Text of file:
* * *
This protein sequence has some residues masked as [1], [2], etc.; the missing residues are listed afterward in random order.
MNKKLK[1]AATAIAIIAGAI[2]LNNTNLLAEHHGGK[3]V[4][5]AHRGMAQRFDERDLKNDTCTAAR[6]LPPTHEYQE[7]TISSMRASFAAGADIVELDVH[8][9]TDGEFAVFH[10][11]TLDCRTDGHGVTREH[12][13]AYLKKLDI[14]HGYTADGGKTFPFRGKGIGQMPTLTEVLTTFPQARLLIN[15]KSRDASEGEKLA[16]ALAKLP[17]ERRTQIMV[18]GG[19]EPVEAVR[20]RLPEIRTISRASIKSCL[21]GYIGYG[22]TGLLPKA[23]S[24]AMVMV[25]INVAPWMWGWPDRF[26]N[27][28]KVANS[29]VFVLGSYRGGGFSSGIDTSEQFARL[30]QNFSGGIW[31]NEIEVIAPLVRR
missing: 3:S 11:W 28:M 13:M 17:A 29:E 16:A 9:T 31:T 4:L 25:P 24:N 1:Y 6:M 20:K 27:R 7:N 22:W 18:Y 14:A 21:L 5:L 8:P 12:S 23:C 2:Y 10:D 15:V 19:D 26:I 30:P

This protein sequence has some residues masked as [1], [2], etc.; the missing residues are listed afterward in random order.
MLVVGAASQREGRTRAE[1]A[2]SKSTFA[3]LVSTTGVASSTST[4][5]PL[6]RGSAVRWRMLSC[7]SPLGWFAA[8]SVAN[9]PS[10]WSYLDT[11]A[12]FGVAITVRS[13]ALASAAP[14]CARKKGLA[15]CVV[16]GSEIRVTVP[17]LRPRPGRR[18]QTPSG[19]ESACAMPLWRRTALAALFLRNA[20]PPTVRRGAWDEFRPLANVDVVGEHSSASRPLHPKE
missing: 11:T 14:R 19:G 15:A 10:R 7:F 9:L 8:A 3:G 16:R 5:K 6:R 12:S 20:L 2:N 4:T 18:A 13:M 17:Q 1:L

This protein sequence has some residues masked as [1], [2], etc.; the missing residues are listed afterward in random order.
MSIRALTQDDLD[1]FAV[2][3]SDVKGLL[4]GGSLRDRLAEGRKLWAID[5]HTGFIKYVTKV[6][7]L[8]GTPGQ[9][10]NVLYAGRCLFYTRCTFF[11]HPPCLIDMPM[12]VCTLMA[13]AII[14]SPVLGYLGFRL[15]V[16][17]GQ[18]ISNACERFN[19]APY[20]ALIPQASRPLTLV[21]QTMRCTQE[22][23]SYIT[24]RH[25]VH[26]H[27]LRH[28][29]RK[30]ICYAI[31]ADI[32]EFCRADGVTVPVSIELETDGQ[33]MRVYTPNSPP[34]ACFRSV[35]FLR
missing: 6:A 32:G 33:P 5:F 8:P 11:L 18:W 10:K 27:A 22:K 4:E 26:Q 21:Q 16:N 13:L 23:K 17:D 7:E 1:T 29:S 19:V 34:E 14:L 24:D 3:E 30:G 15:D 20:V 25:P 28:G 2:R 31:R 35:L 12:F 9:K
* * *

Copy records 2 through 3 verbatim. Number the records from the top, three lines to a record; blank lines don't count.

This protein sequence has some residues masked as [1], [2], etc.; the missing residues are listed afterward in random order.
MLVVGAASQREGRTRAE[1]A[2]SKSTFA[3]LVSTTGVASSTST[4][5]PL[6]RGSAVRWRMLSC[7]SPLGWFAA[8]SVAN[9]PS[10]WSYLDT[11]A[12]FGVAITVRS[13]ALASAAP[14]CARKKGLA[15]CVV[16]GSEIRVTVP[17]LRPRPGRR[18]QTPSG[19]ESACAMPLWRRTALAALFLRNA[20]PPTVRRGAWDEFRPLANVDVVGEHSSASRPLHPKE
missing: 11:T 14:R 19:G 15:A 10:R 7:F 9:L 8:A 3:G 16:R 5:K 6:R 12:S 20:L 2:N 4:T 18:A 13:M 17:Q 1:L

This protein sequence has some residues masked as [1], [2], etc.; the missing residues are listed afterward in random order.
MSIRALTQDDLD[1]FAV[2][3]SDVKGLL[4]GGSLRDRLAEGRKLWAID[5]HTGFIKYVTKV[6][7]L[8]GTPGQ[9][10]NVLYAGRCLFYTRCTFF[11]HPPCLIDMPM[12]VCTLMA[13]AII[14]SPVLGYLGFRL[15]V[16][17]GQ[18]ISNACERFN[19]APY[20]ALIPQASRPLTLV[21]QTMRCTQE[22][23]SYIT[24]RH[25]VH[26]H[27]LRH[28][29]RK[30]ICYAI[31]ADI[32]EFCRADGVTVPVSIELETDGQ[33]MRVYTPNSPP[34]ACFRSV[35]FLR
missing: 6:A 32:G 33:P 5:F 8:P 11:L 18:W 10:K 27:A 22:K 4:E 26:Q 21:Q 16:N 13:L 23:K 17:D 7:E 1:T 29:S 19:V 34:E 14:L 24:D 3:E 30:G 15:D 20:V 25:P 28:G 2:R 31:R 35:L 12:F 9:K